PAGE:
An "Emotional" Subject (2)

A possible dodge for canny sportscasters appears to be proving just as useful for general-news reporters--perhaps especially so if they're a tad too involved with the nuances of presenting their good side to the camera to have given much thought to the finer points of the human psyche.   

Thus, whether they're describing a long dreamt-of reunion of twins cruelly separated for thirty years, people going through the ruins of their homes after a devastating earthquake, or a ceremony bestowing a Nobel Prize on a person who was born blind in a Third World country too poor to afford a paved road, newsfolk today pop in the E-word with such undeviating robotic-manufacturing efficiency you'd swear it was mandated by the Official Manual of Voice-Overs.  Then, having once uttered it (typically in a tone meant to convey a sense of understated but heartfelt empathy), they're done with the feelings and mushy stuff.

Ordinary people, always quick to pick up on the mores and habits of their perceived betters on the media mountaintop, have modified their own usage accordingly.  As a result, when people have had something remarkable enough occur in their lives to place them in front of the media's microphones, and they're asked how they felt during their experience, they answer straight from the perceived script:  "Emotional."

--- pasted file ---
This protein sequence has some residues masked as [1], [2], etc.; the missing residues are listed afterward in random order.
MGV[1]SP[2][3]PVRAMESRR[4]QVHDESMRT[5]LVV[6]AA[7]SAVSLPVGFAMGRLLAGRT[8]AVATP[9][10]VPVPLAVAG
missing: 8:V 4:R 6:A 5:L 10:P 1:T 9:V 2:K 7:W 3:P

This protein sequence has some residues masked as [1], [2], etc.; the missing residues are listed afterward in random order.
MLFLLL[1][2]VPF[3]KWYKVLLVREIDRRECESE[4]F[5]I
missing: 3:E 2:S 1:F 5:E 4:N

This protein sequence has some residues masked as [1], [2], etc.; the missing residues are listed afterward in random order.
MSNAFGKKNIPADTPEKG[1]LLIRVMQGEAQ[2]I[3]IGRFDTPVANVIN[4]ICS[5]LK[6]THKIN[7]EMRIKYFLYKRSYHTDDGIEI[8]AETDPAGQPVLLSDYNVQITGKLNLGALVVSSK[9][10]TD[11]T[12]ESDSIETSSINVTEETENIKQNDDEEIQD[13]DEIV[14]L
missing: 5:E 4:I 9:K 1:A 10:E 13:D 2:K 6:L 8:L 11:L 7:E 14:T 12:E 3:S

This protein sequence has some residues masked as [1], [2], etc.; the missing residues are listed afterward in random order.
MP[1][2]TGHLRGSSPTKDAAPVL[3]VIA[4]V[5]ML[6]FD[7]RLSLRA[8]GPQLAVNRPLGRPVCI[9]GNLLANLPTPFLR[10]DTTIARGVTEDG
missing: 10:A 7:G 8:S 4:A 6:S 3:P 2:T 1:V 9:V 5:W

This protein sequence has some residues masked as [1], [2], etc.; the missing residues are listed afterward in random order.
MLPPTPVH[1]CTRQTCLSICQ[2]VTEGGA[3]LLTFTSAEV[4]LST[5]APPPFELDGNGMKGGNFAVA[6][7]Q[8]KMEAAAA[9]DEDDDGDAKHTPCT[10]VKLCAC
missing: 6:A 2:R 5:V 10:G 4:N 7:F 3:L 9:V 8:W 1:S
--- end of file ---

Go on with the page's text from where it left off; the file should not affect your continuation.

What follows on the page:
Helpful, that.

It's hard to see how people steeped in a culture that considers this an adequate way of describing the complex tapestry of human feeling might rise to the kind of subtly nuanced, frank and fearless examination of their own personal motivations and passions that has characterized great figures in the past.  It could even stymie a simple attempt to get help with a personal problem.  "I feel...I feel stuff.  Like, you know, emotional."    What in the world could a shrink make of that?

Of course, "talk therapy" appears to be on its way to extinction, and possibly the more modern approach would be for the doctor to simply prescribe a pill that makes you talk that way regardless of how you started out speaking.  So perhaps the usage is appropriate, in the grand scheme of things, for an age that seems bent on morphing us into formless blobs of protoplasm and id.

But if we're going to replace descriptive terms requiring thought or other unpleasant exertion with something more effortless and universally applicable, why stop at just words for people's feelings?

Personally, I'm waiting for the day when it's common to describe objects as "very adjective."